Take trip to Khor Virap Monastery (IV-XVIII th cc.). This monastery is very prominent because of its history: Gregory the Illuminator, who introduced Christianity to Armenia, has been imprisoned here about 13 years as at that time there was a prison in the place of the monastery. Here we can enjoy the spectacular view of the sacred Ararat Mountain - an immortal symbol of Armenia.
After this we will continue our tour to Areni village where located T'rchunneri (Birds) Cave and Areni Winery. The excavation is located above the Arpa River, inside a Karst Cavern made from tens of thousands of years of mineral water dripping into limestone crevices; it consists of three rooms or halls, the first two of which are connected by passageways. There are also niches and “basement” and “attic” floors opening upward and downward from the first room. The total area of the cave is about 500 square meters. 2007-2008 excavations of the first room and surrounding area uncovered layers of material culture dating to different periods of the Copper (chalcolithic) and Stone Ages. Based on the results of radiocarbon examination, samples taken from these layers (bone fragments, coal, fabric pieces, seeds and other organic residues) are traced back to late 5th- early 4th millennium BCE.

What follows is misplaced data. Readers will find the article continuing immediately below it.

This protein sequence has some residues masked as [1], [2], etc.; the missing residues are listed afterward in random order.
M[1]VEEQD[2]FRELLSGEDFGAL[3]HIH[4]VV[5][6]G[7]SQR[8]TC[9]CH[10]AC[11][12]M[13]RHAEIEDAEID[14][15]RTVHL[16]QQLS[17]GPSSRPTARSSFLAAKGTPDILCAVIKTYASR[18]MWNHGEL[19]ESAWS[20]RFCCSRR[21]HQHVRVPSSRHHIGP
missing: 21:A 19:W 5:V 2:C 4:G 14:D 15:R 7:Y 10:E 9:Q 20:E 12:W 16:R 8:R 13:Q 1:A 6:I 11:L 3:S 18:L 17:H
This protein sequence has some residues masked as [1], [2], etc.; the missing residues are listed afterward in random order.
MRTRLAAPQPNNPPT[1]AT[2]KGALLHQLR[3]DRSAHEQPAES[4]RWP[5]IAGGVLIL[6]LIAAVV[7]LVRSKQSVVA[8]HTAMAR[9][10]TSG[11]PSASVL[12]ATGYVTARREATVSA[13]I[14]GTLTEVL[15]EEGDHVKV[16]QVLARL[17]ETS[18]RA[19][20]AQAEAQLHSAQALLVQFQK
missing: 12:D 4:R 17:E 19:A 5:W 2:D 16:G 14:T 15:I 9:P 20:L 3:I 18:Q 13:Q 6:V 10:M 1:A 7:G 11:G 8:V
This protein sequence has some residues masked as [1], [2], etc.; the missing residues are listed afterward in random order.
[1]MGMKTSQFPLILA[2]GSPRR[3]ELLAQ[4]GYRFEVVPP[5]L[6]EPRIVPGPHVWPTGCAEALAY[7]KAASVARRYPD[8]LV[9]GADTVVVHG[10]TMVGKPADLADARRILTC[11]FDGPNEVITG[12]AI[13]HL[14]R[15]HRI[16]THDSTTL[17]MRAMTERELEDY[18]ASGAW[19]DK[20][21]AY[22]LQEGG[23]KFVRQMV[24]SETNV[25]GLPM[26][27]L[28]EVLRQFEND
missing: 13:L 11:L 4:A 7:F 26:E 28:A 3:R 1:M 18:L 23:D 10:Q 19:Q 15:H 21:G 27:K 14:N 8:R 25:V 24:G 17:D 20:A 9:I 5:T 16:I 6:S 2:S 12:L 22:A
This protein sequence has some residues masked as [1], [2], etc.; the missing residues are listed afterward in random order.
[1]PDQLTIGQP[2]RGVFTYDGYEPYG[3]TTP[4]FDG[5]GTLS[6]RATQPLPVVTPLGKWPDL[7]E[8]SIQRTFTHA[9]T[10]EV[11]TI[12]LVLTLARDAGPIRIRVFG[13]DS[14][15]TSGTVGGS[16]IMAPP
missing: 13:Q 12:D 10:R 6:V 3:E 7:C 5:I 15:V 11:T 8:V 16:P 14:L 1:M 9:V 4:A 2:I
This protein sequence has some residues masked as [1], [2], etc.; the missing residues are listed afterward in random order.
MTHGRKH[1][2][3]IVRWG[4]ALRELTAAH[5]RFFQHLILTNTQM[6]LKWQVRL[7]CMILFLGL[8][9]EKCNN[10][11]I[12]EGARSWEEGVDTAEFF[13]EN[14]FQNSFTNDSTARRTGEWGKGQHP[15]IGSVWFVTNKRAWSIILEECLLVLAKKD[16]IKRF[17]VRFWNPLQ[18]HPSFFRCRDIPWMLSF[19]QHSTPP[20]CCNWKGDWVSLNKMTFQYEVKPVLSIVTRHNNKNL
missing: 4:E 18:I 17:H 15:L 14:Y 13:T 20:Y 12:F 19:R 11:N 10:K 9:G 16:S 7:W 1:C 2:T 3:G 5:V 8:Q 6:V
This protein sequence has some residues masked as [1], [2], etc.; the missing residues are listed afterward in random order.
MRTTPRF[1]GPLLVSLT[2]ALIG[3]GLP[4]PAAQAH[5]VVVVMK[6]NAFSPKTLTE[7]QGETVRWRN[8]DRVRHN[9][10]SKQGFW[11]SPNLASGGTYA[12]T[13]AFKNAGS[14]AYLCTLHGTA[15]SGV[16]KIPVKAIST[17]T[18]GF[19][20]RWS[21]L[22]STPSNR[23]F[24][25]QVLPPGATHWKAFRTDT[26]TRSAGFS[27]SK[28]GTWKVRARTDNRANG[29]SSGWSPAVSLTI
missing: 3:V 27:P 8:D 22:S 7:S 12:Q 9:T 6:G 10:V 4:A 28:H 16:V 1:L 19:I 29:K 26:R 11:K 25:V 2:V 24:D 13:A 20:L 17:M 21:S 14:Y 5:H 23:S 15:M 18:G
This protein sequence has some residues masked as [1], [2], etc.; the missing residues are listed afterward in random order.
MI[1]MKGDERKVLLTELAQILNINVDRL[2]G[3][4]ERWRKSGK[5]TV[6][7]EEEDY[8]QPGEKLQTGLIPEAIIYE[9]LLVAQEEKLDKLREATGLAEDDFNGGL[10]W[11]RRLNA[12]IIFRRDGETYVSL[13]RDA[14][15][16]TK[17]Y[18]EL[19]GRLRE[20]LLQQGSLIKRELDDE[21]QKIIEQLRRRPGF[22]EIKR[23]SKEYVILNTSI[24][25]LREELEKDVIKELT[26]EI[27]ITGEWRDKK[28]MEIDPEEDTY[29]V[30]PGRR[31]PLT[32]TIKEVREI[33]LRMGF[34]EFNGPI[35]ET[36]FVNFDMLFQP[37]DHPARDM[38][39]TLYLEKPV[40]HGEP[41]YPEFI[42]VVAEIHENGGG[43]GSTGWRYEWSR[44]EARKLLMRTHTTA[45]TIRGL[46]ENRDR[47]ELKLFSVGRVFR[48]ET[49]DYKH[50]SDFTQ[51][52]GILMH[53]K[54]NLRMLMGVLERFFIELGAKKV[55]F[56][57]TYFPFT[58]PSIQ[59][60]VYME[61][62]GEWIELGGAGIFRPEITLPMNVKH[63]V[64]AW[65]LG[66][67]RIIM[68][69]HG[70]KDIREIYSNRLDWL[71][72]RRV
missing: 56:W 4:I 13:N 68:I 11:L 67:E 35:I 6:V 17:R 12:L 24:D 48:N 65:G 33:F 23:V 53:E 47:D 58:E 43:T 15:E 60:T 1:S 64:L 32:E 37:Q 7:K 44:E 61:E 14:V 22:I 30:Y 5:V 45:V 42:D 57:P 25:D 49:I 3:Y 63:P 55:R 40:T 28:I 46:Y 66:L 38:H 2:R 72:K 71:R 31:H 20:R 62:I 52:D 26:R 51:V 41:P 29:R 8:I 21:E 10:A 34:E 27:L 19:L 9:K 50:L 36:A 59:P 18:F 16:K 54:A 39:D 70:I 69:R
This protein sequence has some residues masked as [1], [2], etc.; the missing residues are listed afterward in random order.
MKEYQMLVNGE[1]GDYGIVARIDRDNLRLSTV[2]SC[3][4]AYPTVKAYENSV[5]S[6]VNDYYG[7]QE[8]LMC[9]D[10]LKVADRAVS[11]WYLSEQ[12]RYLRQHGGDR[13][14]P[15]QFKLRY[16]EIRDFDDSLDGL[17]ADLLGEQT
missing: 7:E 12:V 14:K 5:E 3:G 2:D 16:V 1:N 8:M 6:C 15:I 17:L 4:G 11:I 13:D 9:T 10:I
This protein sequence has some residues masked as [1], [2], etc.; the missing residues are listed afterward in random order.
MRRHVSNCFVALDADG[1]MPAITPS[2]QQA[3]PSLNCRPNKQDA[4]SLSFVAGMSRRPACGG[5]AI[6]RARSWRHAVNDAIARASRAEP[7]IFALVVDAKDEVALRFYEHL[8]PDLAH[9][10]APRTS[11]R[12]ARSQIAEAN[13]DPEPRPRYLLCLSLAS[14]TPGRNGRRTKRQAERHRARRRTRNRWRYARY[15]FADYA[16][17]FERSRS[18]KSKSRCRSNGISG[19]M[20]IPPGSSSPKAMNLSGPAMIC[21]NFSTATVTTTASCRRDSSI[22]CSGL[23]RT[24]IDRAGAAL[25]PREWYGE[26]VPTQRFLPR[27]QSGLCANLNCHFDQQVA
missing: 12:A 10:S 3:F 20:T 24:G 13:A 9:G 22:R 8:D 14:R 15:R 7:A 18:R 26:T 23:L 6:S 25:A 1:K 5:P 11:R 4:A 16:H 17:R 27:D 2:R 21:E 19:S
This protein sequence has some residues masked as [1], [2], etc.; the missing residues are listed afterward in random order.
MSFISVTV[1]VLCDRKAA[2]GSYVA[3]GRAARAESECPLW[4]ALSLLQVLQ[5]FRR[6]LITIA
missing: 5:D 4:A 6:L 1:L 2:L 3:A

At the Areni winery you will try different sorts of wine and will have chance to buy souvenirs and wine.
Heading to Noravank, a monastery of XIII century, situated among amazing sheer rocks on the bench of a twisty gorge. The monastic complex includes the church of S. Karapet, S. Grigor chapel with a vaulted hall, and the church of S. Astvatsatsin (Holy Mother of God). Ruins of various civil buildings and khachkars are found both inside and outside of the compound walls. Noravank was the residence of the Orbelian princes. The architect Siranes and the miniature painter and sculptor Momik worked here in the latter part of the thirteenth and early fourteenth century. This is the only monastery where we may find a unique sculpture of Father God. The monastery is best known for its two-storey Surb Astvatsatsin (Holy Mother of God) church, which grants access to the second floor by way of a narrow stone-made staircase jutting out from the face of building.